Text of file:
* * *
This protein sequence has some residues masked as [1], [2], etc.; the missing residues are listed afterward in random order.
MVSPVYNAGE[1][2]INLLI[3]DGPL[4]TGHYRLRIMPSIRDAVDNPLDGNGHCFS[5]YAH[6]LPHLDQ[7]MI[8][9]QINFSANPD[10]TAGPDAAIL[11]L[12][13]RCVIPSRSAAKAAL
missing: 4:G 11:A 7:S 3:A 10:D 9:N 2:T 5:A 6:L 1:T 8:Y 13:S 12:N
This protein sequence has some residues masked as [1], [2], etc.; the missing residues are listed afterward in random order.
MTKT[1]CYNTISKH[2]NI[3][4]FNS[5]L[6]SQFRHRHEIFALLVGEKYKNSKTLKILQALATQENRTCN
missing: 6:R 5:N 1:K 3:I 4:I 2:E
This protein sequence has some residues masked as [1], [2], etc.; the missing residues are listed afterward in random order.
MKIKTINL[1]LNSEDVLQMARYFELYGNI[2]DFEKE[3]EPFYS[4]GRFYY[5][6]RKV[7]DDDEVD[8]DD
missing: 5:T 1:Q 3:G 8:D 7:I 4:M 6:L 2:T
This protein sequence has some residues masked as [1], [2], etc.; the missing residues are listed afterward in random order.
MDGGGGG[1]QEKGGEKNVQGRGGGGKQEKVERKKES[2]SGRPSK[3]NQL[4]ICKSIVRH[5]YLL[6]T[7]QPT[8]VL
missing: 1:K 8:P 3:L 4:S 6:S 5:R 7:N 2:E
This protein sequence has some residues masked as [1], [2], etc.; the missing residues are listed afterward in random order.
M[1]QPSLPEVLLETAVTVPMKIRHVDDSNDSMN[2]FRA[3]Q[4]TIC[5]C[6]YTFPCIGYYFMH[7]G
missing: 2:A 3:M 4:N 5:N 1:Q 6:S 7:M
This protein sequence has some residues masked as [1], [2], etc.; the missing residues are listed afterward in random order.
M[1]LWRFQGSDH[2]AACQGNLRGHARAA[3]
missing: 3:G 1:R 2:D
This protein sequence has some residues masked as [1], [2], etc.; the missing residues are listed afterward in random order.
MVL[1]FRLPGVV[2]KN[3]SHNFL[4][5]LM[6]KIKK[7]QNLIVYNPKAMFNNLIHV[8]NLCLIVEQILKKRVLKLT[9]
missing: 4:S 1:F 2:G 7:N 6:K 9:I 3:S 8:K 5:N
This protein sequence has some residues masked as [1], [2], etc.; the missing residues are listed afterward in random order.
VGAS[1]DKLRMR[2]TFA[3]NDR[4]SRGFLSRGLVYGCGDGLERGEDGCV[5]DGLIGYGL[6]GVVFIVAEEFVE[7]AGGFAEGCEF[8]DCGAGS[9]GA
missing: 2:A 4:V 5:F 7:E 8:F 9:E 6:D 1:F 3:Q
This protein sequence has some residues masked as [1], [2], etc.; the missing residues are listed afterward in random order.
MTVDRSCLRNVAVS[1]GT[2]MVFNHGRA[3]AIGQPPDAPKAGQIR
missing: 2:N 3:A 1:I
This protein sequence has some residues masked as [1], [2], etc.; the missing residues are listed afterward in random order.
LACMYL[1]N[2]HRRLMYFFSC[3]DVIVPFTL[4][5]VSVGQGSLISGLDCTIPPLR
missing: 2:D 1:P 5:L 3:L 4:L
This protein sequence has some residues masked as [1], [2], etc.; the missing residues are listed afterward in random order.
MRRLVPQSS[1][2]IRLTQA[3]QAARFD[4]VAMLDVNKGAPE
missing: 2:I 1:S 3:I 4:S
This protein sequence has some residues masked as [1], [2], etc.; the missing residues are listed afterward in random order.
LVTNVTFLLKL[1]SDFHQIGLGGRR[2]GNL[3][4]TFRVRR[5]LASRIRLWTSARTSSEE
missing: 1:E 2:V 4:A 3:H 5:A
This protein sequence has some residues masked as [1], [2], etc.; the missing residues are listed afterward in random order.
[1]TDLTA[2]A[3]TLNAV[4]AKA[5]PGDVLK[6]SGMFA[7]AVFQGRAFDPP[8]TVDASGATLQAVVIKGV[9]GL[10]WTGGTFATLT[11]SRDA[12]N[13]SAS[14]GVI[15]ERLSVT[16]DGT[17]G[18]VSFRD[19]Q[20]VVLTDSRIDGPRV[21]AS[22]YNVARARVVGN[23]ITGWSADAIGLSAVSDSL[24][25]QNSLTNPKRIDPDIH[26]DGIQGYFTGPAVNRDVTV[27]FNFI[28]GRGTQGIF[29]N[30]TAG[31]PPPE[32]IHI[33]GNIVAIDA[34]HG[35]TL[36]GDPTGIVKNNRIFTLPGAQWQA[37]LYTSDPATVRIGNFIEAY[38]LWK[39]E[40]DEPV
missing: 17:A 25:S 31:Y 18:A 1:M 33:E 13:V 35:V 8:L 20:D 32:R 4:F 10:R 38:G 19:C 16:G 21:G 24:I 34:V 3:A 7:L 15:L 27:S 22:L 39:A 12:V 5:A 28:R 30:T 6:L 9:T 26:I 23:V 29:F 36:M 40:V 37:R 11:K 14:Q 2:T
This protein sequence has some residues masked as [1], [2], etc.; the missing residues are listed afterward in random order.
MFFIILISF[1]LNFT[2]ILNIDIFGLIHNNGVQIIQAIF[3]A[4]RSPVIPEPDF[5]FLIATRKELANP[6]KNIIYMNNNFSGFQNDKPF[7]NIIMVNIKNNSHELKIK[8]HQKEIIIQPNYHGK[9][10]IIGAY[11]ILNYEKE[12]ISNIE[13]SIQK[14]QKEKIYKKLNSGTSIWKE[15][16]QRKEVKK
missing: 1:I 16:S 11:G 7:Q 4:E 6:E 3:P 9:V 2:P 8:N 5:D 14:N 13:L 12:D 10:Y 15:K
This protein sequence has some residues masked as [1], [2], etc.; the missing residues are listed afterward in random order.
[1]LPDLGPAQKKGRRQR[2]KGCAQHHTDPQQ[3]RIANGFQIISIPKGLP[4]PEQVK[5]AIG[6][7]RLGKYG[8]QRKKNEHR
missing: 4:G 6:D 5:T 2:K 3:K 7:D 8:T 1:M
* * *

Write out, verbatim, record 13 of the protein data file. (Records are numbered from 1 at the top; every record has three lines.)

This protein sequence has some residues masked as [1], [2], etc.; the missing residues are listed afterward in random order.
[1]TDLTA[2]A[3]TLNAV[4]AKA[5]PGDVLK[6]SGMFA[7]AVFQGRAFDPP[8]TVDASGATLQAVVIKGV[9]GL[10]WTGGTFATLT[11]SRDA[12]N[13]SAS[14]GVI[15]ERLSVT[16]DGT[17]G[18]VSFRD[19]Q[20]VVLTDSRIDGPRV[21]AS[22]YNVARARVVGN[23]ITGWSADAIGLSAVSDSL[24][25]QNSLTNPKRIDPDIH[26]DGIQGYFTGPAVNRDVTV[27]FNFI[28]GRGTQGIF[29]N[30]TAG[31]PPPE[32]IHI[33]GNIVAIDA[34]HG[35]TL[36]GDPTGIVKNNRIFTLPGAQWQA[37]LYTSDPATVRIGNFIEAY[38]LWK[39]E[40]DEPV
missing: 17:A 25:S 31:Y 18:A 1:M 33:E 13:V 35:V 8:L 20:D 32:R 4:F 10:R 38:G 19:C 16:G 21:G 24:I 34:V 3:A 7:L 15:L 27:S 22:L 39:A 12:V 5:A 28:R 30:T 6:L 9:T 26:I 23:V 29:F 36:M 40:V 37:R 11:K 14:Q 2:T